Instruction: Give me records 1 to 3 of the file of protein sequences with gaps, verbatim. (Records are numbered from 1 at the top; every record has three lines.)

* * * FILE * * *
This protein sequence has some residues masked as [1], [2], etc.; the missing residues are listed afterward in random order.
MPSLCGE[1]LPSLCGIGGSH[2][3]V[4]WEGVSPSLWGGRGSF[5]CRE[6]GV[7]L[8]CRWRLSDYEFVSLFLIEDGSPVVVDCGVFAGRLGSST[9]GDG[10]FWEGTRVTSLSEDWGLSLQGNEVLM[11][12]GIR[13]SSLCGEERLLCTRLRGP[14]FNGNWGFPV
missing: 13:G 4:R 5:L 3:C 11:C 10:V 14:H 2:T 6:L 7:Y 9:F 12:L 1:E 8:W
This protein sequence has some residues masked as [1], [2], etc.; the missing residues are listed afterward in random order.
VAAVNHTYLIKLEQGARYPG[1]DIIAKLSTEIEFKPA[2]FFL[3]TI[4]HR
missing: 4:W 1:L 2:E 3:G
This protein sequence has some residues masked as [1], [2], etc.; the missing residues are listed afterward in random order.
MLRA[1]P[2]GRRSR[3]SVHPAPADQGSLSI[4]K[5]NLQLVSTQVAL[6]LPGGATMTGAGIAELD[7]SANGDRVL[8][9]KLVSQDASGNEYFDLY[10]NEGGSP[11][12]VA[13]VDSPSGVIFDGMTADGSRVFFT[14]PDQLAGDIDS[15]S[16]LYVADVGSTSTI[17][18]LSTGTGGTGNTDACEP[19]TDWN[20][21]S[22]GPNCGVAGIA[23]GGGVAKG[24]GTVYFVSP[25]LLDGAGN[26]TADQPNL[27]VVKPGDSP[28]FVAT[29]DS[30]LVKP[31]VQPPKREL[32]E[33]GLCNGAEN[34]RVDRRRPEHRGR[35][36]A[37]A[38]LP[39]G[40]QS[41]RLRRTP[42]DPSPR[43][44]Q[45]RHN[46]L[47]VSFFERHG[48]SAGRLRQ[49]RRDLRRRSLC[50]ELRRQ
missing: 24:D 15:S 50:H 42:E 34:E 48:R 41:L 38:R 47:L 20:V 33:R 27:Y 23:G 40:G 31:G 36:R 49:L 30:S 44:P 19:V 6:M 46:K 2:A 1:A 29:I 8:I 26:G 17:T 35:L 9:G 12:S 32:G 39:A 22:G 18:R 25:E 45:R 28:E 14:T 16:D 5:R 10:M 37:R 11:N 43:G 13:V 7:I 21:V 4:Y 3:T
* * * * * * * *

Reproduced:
This protein sequence has some residues masked as [1], [2], etc.; the missing residues are listed afterward in random order.
MPSLCGE[1]LPSLCGIGGSH[2][3]V[4]WEGVSPSLWGGRGSF[5]CRE[6]GV[7]L[8]CRWRLSDYEFVSLFLIEDGSPVVVDCGVFAGRLGSST[9]GDG[10]FWEGTRVTSLSEDWGLSLQGNEVLM[11][12]GIR[13]SSLCGEERLLCTRLRGP[14]FNGNWGFPV
missing: 13:G 4:R 5:L 3:C 11:C 10:V 14:H 2:T 6:L 7:Y 9:F 12:L 1:E 8:W
This protein sequence has some residues masked as [1], [2], etc.; the missing residues are listed afterward in random order.
VAAVNHTYLIKLEQGARYPG[1]DIIAKLSTEIEFKPA[2]FFL[3]TI[4]HR
missing: 4:W 1:L 2:E 3:G
This protein sequence has some residues masked as [1], [2], etc.; the missing residues are listed afterward in random order.
MLRA[1]P[2]GRRSR[3]SVHPAPADQGSLSI[4]K[5]NLQLVSTQVAL[6]LPGGATMTGAGIAELD[7]SANGDRVL[8][9]KLVSQDASGNEYFDLY[10]NEGGSP[11][12]VA[13]VDSPSGVIFDGMTADGSRVFFT[14]PDQLAGDIDS[15]S[16]LYVADVGSTSTI[17][18]LSTGTGGTGNTDACEP[19]TDWN[20][21]S[22]GPNCGVAGIA[23]GGGVAKG[24]GTVYFVSP[25]LLDGAGN[26]TADQPNL[27]VVKPGDSP[28]FVAT[29]DS[30]LVKP[31]VQPPKREL[32]E[33]GLCNGAEN[34]RVDRRRPEHRGR[35][36]A[37]A[38]LP[39]G[40]QS[41]RLRRTP[42]DPSPR[43][44]Q[45]RHN[46]L[47]VSFFERHG[48]SAGRLRQ[49]RRDLRRRSLC[50]ELRRQ
missing: 24:D 15:S 50:H 42:E 34:E 48:R 41:L 38:R 47:L 20:V 33:R 27:Y 23:G 40:G 31:G 36:R 49:L 30:S 44:P 19:V 6:M 46:K 2:A 1:A 29:I 8:I 26:G 17:T 35:L 9:G 12:S 32:G 39:A 22:G 18:R 25:E 45:R 28:E 14:T 16:D 5:R 10:M 37:R 11:N 43:G 13:V 7:I 21:V 4:Y 3:T